Presentation Manager was codenamed Winthorn and developed primarily at the IBM Hursley Labs in UK (with substantial input from Redmond). It was a cross between Microsoft Windows and IBM's mainframe graphical system (GDDM). Like Windows, it was message based and many of the messages were even identical. But there was a number of significant differences as well.
The most significant difference was the coordinate system. While in Windows the 0,0 coordinate was located in the upper left corner, in PM it was in the lower left corner. Another difference was that all drawing operations went to the Device Context (DC) in Windows. PM also used DCs but there was an added level of abstraction called Presentation Space (PS). OS/2 also had more powerful drawing functions in its Graphics Programming Interface (GPI). Some of the GPI concepts (like viewing transforms) were later incorporated into Windows NT. The OS/2 programming model was thought to be cleaner, since there was no need to explicitly export the window procedure, no WinMain, no nonstandard function prologs and epilogs.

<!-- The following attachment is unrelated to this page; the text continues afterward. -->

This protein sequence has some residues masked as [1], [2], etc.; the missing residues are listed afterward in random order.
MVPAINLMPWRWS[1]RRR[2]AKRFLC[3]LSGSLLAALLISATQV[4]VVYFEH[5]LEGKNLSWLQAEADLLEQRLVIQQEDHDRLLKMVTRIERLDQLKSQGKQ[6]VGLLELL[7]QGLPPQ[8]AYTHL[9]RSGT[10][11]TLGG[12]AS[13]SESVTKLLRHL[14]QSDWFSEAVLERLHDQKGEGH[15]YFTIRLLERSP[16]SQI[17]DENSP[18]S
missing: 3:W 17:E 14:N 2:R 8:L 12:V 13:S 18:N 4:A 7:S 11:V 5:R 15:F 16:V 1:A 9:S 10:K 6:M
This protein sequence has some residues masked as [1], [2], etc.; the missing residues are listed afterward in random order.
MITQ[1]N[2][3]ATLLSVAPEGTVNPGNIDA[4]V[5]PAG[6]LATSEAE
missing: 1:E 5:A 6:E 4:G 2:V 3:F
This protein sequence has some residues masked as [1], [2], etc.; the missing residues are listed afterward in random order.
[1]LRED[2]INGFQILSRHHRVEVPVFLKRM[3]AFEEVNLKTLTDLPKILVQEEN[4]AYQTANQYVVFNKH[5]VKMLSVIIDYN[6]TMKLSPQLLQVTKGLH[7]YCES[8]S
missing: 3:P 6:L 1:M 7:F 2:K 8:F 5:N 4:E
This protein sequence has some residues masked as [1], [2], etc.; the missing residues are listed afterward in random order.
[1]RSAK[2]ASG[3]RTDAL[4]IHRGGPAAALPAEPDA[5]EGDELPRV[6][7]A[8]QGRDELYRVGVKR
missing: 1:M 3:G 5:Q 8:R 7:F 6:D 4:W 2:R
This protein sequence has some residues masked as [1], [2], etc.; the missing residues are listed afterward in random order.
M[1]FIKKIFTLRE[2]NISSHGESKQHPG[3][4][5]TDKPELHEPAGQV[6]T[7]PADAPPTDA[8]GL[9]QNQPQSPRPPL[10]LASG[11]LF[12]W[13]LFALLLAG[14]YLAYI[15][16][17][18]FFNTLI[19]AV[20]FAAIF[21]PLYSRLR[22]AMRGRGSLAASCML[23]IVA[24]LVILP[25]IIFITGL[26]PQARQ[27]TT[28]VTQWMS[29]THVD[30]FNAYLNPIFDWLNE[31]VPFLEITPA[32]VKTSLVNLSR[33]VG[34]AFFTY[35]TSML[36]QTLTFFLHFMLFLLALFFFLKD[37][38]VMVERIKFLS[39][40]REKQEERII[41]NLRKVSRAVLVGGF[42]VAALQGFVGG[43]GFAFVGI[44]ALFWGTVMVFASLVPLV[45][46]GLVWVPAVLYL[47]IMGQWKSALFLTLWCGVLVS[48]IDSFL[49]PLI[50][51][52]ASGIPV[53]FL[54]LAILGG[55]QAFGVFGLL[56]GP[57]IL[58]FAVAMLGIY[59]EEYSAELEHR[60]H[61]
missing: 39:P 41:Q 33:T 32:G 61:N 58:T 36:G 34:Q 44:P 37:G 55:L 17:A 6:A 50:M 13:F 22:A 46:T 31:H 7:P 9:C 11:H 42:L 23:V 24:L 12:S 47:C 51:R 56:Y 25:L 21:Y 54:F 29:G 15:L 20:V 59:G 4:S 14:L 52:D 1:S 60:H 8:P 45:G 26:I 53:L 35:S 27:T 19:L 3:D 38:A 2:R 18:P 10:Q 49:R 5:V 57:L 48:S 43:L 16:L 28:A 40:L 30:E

In 1990, version 3.0 of Windows was really beginning to sell, and Microsoft began to lose interest in OS/2, especially since even earlier, market interest in OS/2 was always much smaller than in Windows.
The companies parted ways, and IBM took over all of subsequent development. Microsoft took with it OS/2 3.0, which it renamed Windows NT; as such, it inherited certain characteristics of PM, however keeping an almost strict source code compatibility with Windows. IBM continued to develop PM. In subsequent versions of OS/2, it was used as a base for the object-oriented interface Workplace Shell, a precursor of Windows' Explorer. In latest versions, IBM has commissioned Scitech Software with writing the graphic drivers for the majority of the cards that don't support OS/2 officially. There is a great integration of the graphic layer in the system, but it is still possible to run certain parts of OS/2 from a text-console or X window.
An important problem was that of the single input queue: a failing application could block the processing of user-interface messages, thus freezing the graphical interface. This problem has been solved in Windows NT, where such an application would just become a dead rectangle on the screen; in later versions it became possible to move or hide it. In OS/2 it was solved in a FixPack, using a timer to determine when an application was not responding to events.